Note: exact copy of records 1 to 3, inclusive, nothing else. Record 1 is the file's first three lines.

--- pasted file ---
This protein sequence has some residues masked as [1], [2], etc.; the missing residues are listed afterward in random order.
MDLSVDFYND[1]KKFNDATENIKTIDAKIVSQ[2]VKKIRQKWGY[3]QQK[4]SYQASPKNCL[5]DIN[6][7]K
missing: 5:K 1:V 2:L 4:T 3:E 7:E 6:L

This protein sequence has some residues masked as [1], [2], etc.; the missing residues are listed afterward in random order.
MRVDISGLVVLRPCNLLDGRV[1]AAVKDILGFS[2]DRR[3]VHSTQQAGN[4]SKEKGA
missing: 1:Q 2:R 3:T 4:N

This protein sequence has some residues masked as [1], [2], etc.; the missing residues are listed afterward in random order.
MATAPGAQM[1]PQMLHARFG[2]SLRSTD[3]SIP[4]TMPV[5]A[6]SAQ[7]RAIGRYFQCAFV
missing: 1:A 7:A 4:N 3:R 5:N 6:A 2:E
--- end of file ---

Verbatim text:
This protein sequence has some residues masked as [1], [2], etc.; the missing residues are listed afterward in random order.
MDLSVDFYND[1]KKFNDATENIKTIDAKIVSQ[2]VKKIRQKWGY[3]QQK[4]SYQASPKNCL[5]DIN[6][7]K
missing: 5:K 1:V 2:L 4:T 3:E 7:E 6:L

This protein sequence has some residues masked as [1], [2], etc.; the missing residues are listed afterward in random order.
MRVDISGLVVLRPCNLLDGRV[1]AAVKDILGFS[2]DRR[3]VHSTQQAGN[4]SKEKGA
missing: 1:Q 2:R 3:T 4:N

This protein sequence has some residues masked as [1], [2], etc.; the missing residues are listed afterward in random order.
MATAPGAQM[1]PQMLHARFG[2]SLRSTD[3]SIP[4]TMPV[5]A[6]SAQ[7]RAIGRYFQCAFV
missing: 1:A 7:A 4:N 3:R 5:N 6:A 2:E